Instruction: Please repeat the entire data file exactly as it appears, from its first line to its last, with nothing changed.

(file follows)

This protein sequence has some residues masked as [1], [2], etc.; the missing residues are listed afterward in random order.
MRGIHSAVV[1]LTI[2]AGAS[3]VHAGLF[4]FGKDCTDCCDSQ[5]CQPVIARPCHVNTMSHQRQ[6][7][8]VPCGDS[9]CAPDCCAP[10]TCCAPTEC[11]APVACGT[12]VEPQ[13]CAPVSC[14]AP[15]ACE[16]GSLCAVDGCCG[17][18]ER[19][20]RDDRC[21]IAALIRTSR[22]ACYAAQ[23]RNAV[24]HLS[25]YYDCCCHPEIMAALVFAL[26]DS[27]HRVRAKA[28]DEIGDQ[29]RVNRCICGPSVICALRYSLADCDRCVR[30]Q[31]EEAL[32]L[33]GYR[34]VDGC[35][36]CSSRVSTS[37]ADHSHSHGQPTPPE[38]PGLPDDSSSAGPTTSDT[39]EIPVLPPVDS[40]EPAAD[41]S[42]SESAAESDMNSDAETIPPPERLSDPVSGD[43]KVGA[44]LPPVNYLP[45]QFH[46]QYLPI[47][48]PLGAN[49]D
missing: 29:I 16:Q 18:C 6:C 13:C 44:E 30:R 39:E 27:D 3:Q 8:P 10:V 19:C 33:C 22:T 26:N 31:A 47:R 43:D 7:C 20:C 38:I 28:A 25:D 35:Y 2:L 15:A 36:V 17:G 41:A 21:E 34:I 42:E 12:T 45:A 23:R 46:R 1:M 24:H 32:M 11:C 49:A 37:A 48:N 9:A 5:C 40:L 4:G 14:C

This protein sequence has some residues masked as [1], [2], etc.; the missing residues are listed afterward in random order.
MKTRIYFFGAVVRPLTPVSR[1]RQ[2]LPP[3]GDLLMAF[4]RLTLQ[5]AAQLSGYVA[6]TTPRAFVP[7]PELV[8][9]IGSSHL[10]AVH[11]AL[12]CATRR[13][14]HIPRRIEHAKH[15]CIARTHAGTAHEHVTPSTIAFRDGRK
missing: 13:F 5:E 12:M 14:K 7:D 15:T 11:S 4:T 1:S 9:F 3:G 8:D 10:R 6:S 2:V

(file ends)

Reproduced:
This protein sequence has some residues masked as [1], [2], etc.; the missing residues are listed afterward in random order.
MRGIHSAVV[1]LTI[2]AGAS[3]VHAGLF[4]FGKDCTDCCDSQ[5]CQPVIARPCHVNTMSHQRQ[6][7][8]VPCGDS[9]CAPDCCAP[10]TCCAPTEC[11]APVACGT[12]VEPQ[13]CAPVSC[14]AP[15]ACE[16]GSLCAVDGCCG[17][18]ER[19][20]RDDRC[21]IAALIRTSR[22]ACYAAQ[23]RNAV[24]HLS[25]YYDCCCHPEIMAALVFAL[26]DS[27]HRVRAKA[28]DEIGDQ[29]RVNRCICGPSVICALRYSLADCDRCVR[30]Q[31]EEAL[32]L[33]GYR[34]VDGC[35][36]CSSRVSTS[37]ADHSHSHGQPTPPE[38]PGLPDDSSSAGPTTSDT[39]EIPVLPPVDS[40]EPAAD[41]S[42]SESAAESDMNSDAETIPPPERLSDPVSGD[43]KVGA[44]LPPVNYLP[45]QFH[46]QYLPI[47][48]PLGAN[49]D
missing: 29:I 16:Q 18:C 6:C 13:C 44:E 30:R 39:E 27:D 3:Q 8:P 10:V 19:C 33:C 22:T 26:N 31:A 47:R 43:D 7:C 20:C 38:I 28:A 25:D 35:Y 2:L 15:A 36:V 17:G 41:A 21:E 34:I 42:E 12:T 45:A 23:R 46:R 1:M 24:H 32:M 11:C 49:A 37:A 48:N 9:A 5:C 40:L 4:G 14:C

This protein sequence has some residues masked as [1], [2], etc.; the missing residues are listed afterward in random order.
MKTRIYFFGAVVRPLTPVSR[1]RQ[2]LPP[3]GDLLMAF[4]RLTLQ[5]AAQLSGYVA[6]TTPRAFVP[7]PELV[8][9]IGSSHL[10]AVH[11]AL[12]CATRR[13][14]HIPRRIEHAKH[15]CIARTHAGTAHEHVTPSTIAFRDGRK
missing: 13:F 5:E 12:M 14:K 7:D 15:T 11:S 4:T 1:S 9:F 3:G 8:D 10:R 6:S 2:V